Women still earning less than men in Wyoming

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SHERIDAN — In an era highlighted by the constant striving for gender equality, Wyoming women still receive less wages overall than men. Women earn $0.68 for every dollar a man earns, though a recent study suggested possible solutions to continue closing the gap.

Wyoming is the second worst state for continued wage gaps between men and women, coming in just above Louisiana. The Wyoming Department of Workforce Services research and planning section prepared a report in response to 2017 House Bill 209, which sought to better understand disparity in wages and benefits between men and women. The bill allowed the department to update and expand on a similar 2003 study.

Courtesy graphic | Wyoming Department of Workforce Services

The 2003 study found women earned 66.8 percent of what men earned on average in the state, translating to around $0.67 to the dollar. The updated study found Wyoming women earning $0.68 to the dollar.

The updated study’s introduction said the gender wage disparity is often attributed to differences in occupations, industries, hours worked, experience and gender discrimination. The 2002 study estimated between 2 and 12 percent of the wage gap can be attributed to discrimination.

The Wyoming Women’s Foundation invests in the economic self-sufficiency of women and opportunities for girls in Wyoming. Over the weekend, the nonprofit hosted its annual women’s antelope hunt, and while director Rebekah Smith said she hadn’t had a chance to look over the entire study, she said in an interview with The Sheridan Press last month that there are several policy areas that could help improve Wyoming’s gender wage gap.

For example, Smith said, passing laws that create consistent work schedules — because many low-wage jobs require inconsistent availability — and requiring employers to provide sick leave — because often women must care for children who are sick and without sick leave that becomes difficult.

For the updated study, legislators asked that the study focus on disparities by county and occupation, comparisons to other states, causes, impacts on Wyoming’s economy and possible solutions.

The study compared reasons why women might receive less wages than men by life variables. Women and men who had both earned a bachelor’s degree came in with the narrowest wage gap, with women earning $0.95 to the dollar. Those at a younger age tend to receive less than those with more experience in the workforce, but women 25-34 years old earned $.80 on the dollar compared to men.

Potential solutions may take time, though.

“Certainly something like the wage gap is a really complex problem that can’t be solved by any one entity, whether public or private,” Smith said in an interview with The Sheridan Press last month, before the study was released. “It really is a community conversation that needs to happen.”

The original bill co-sponsor, Rep. Cathy Connolly, D-Laramie, told The Sheridan Press in 2017 the bill would possibly give incentives for private sector employers to initiate efforts to recruit more women for jobs that pay the same wages men receive.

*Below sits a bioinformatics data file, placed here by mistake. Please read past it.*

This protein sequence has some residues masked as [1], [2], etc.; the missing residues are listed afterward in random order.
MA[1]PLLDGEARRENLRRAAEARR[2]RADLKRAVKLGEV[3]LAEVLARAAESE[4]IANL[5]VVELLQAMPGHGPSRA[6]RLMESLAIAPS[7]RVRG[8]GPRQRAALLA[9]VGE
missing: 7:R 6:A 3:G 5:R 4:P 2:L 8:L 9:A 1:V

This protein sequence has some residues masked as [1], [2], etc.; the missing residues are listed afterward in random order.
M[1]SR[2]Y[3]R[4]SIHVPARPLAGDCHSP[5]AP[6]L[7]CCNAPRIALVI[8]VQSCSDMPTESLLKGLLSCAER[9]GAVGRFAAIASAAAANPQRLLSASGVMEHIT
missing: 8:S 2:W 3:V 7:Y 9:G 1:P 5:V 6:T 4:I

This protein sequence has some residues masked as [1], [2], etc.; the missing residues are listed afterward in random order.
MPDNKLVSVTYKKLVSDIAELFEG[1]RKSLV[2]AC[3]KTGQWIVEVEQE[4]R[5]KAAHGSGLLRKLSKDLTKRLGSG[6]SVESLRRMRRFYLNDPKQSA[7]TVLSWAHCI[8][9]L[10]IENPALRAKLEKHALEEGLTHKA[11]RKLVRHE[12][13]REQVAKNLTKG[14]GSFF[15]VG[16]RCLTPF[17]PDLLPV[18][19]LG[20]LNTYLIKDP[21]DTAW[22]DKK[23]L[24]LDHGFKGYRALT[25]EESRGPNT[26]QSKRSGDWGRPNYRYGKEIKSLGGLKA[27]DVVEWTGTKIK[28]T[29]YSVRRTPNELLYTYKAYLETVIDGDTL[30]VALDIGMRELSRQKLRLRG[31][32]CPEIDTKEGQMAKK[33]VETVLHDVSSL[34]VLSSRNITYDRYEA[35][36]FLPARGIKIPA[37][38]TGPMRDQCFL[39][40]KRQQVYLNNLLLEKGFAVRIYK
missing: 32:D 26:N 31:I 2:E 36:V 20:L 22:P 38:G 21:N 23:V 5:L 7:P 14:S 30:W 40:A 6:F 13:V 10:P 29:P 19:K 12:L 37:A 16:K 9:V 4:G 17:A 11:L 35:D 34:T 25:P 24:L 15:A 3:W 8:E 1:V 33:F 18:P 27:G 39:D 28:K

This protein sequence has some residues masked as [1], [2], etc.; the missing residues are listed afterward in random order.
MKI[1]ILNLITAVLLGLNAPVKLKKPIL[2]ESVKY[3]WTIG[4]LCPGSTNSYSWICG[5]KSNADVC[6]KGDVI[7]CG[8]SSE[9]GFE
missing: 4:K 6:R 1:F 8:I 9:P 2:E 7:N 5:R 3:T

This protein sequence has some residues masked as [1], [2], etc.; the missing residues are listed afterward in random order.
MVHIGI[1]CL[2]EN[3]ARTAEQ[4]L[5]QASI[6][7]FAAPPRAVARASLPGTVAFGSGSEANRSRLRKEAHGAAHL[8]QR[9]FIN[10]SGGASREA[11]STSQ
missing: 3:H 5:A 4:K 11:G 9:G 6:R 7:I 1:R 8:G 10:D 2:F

Sheridan does not claim the narrowest wage gap among Wyoming counties, but has the fifth lowest gap in the state. Niobrara County women workers are closest to men in wages at $0.99 to the dollar. Coming in closely to Sheridan is Natrona County, with women earning $0.82 to the dollar.

Courtesy graphic | Wyoming Department of Workforce Services

In terms of industry, financial activities were found to have the widest disparity at $0.65 to the dollar, and health care and social assistance at $0.66 to the dollar.

Christine Dieterich has been Habitat for Humanity of the Eastern Bighorn’s executive director since June 2015 and said she sees the disparity in her day-to-day work at the nonprofit.

“I see it on the homeowners side because we look at everyone’s finances and income,” Dieterich said. “You can definitely tell there’s a discrepancy there. For a male that holds the same position as a female, generally the income is higher.”

Although she believes the nonprofit world is more transparent than other businesses when it comes to knowledge of others’ wages, Dieterich said women often don’t want to “step on people’s toes” after receiving a position like hers.

“I can’t speak for a lot of women but I can speak for myself and when you’re offered a job in leadership as a woman, you want to take that opportunity (and utilize it),” Dieterich said. “You feel lucky enough to have the opportunity that we don’t want to step on toes and fight for our worth, even though we recognize (we might be worth more).”

The study suggested possible solutions from prohibiting employers including requiring applicants to share salary history, which would perpetuate pay gaps; prohibiting retaliation against employees that discuss salary with coworkers; raising minimum wage or the tipped minimum wage, as approximately two-thirds of minimum and tipped wage workers are women; addressing pay equity for public employees; and requiring employers to demonstrate that wage differentials are based on factors other than gender.

Other ideas included teaching women negotiating skills and offering pay equity training or certifications for businesses and human resources professionals.

By |Oct. 17, 2018|

About the Author:

Ashleigh Snoozy joined The Sheridan Press in October 2016 as the public safety and city government reporter before moving into the managing editor position in November 2018. She is a native of Colorado and graduated from Biola University in Los Angeles, California. Before working in Sheridan, she worked as a sports editor for the Sidney Herald in Sidney, Montana. Email Ashleigh at: ashleigh.snoozy@thesheridanpress.com

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